Teaching the Twelve Apostles: Matthew

This month, we learn a bit about Matthew, one of the Gospel writers. We begin with introductory key verses regarding his work and calling by Jesus, followed by teaching regarding the apostle, and finally, ideas for presenting Matthew in the Sunday School classroom.  

Key Verses

Matthew 9:9

As Jesus passed on from there, He saw a man called Matthew sitting at the tax booth, and He said to him, Follow me. And he rose and followed Him. 

Luke 18:11

The Pharisee, standing by himself, prayed thus: “God, I thank you that I am not like other men, extortioners, unjust, adulterers, or even like this tax collector.” 

Mark 2:16

And the scribes of the Pharisees, when they saw that He was eating with sinners and tax collectors, said to His disciples, Why does He eat with tax collectors and sinners?

Luke 19:1–2

He entered Jericho and was passing through. And behold, there was a man named Zacchaeus. He was a chief tax collector and was rich. 

What do we know about Matthew?

  • He was a tax collector (Matthew 9:9).
  • He was also named Levi (Mark 2:14).
  • Matthew means “gift of Jehovah.”
  • Levi means “joined to.”
  • He was present when Matthias replaced Judas (Acts 1:13).
  • He was one of the four Gospel writers.
  • Only Matthew’s Gospel includes the visit of Wise Men (Matthew 2:1–12).
  • Only Matthew’s Gospel records the guards’ report of Jesus’ resurrection. (Matthew 28:11–15).
  • According to Christian tradition, Matthew is represented by a man with six wings and many eyes (Revelation 4:6–7).

Why is it important that Jesus called Matthew?

Remember that Rome ruled the people of Jesus’ day. In order to pay for the expenses of this empire, the Romans taxed people they conquered. Although in the United States, we use computers, forms, and tax agents to pay our taxes, the Roman system was somewhat simpler. The Romans understood that recruiting Jews to collect taxes from their own people would be most effective, since such men knew the language and customs.

As you might expect, tax collectors were not popular. The common people considered tax collectors to be traitors to their own people because they helped the tyrannical Romans bolster their wealth. What’s more, tax collectors were rumored to charge more taxes than the Romans demanded and then pocket the extra for themselves. The religious leaders of the day, like the Pharisees, considered tax collectors “unclean” because they associated with Gentiles. These leaders regarded these servants of Rome to be sinners along with criminals and prostitutes. Matthew was one such tax collector.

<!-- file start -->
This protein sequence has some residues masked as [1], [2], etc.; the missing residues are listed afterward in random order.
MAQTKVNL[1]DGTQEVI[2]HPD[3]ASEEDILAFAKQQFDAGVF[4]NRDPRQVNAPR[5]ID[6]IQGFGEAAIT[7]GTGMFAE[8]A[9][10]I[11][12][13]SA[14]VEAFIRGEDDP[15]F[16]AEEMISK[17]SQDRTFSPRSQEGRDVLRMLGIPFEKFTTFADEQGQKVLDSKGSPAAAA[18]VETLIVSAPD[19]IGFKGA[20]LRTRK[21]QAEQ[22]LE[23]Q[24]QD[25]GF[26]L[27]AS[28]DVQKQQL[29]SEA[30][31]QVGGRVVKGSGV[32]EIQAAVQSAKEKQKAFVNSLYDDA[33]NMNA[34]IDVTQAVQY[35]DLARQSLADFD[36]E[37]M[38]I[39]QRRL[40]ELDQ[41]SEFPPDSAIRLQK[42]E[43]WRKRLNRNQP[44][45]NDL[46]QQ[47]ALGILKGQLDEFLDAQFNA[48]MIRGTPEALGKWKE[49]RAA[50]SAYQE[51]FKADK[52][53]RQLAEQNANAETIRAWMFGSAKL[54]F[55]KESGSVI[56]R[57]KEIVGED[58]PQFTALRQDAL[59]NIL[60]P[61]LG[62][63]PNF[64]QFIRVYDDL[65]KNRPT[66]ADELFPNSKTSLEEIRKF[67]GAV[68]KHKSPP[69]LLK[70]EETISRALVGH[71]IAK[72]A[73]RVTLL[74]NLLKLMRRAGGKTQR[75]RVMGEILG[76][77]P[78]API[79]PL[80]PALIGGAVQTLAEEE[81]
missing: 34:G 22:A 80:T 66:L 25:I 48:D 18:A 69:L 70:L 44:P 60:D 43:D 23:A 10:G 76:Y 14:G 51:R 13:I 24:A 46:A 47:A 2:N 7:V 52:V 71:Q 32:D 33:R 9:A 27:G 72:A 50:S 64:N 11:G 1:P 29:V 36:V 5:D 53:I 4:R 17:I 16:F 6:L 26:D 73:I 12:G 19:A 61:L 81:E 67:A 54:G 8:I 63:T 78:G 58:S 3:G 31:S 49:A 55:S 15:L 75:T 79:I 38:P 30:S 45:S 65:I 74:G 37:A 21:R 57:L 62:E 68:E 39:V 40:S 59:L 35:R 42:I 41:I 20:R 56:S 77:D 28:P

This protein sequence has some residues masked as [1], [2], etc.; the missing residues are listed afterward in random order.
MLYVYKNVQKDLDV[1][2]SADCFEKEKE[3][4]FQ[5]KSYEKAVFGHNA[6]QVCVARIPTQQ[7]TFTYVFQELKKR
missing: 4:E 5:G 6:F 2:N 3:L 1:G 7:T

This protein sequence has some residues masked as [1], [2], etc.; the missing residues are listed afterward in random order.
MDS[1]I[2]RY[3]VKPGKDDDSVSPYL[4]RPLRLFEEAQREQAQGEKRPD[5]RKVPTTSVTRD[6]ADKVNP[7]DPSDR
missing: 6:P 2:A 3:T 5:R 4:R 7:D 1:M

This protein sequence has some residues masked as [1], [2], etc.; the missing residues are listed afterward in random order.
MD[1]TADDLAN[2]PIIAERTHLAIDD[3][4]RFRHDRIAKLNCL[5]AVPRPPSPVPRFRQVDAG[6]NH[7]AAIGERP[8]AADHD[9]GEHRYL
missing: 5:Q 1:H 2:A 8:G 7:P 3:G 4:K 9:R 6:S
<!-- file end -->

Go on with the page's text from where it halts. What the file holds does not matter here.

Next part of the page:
Nevertheless, Jesus calls Matthew to be one of His apostles. It’s significant that Matthew was not merely one of our Lord’s disciples, or students, but he was one of the Twelve. Matthew walked with Jesus constantly and participated in the major events of His ministry. What’s more, Jesus ate and drank with tax collectors like Matthew, enduring the mocking and rejection of others, including the religious leaders.

Matthew’s calling is an excellent opportunity to connect students to their own calling. Just as Jesus did not call Matthew because he was smarter, more skilled, or more holy than others, neither does the Lord choose us to serve Him because of who we are. Instead, just like Matthew, Jesus calls us because of His mercy, love, and desire to bless us with this service.

Secondly, there is a broader teaching opportunity. While the tax collectors were considered undesirables in biblical times, it’s important that students don’t apply this stigma to all such servants. Even in Matthew’s day, there were honest, hard-working tax collectors. Today, however we may feel about taxes, students should know that taxes are useful in a number of important ways: they pay for roads, police, fire departments, and the armed forces, just to name few. More importantly, even Jesus teaches, “Therefore render to Caesar the things that are Caesar's, and to God the things that are God's.”

Help students to understand why Jesus ate and drank with tax collectors and other sinners. He did not do so because He approved of their sins or because He loved them more than others. Jesus ate with sinners because He came to suffer die and rise again for all. What’s more, many who were called “sinners” understood their need to be forgiven more than those who condemned them did. In other words, the people who knew they were sinners were people who were ready to hear Jesus.

Teaching Ideas for Matthew

Who are the rejected in my life?

Ask students to list those in their life who are rejected or alone. Encourage them to consider every area: home, school. If students are older, include part-time jobs, sports teams, or those they know on social media. Lead them to explore how they could reach out to these people with the love of God and the message of salvation in Jesus.

Jesus is the “Sin Collector”

Prepare paper cutouts in the form of coins. Invite students to decorate these as they please. Additionally, have them write two or three sins on the coins. They could be sins they have committed, or more general sins. Prepare a box decorated with a cross and the words “Sin Collector”. Walk around and have students place their coins in the box. Explain that Jesus “collects” our sins and take them to the cross.

Scripture: ESV

Looking for more posts on teaching the twelve Apostles? Browse Pastor Rigdon’s other posts with the link below. 

Learn More about the Twelve Apostles

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Phil Rigdon

The Rev. Dr. Philip Rigdon and his wife, Jamelyn, live in Kendallville, Indiana, with their two rabbits, Frankie and Buttons. He serves as pastor of St. John Lutheran Church and School in Kendallville. He enjoys writing, running, and playing guitar.

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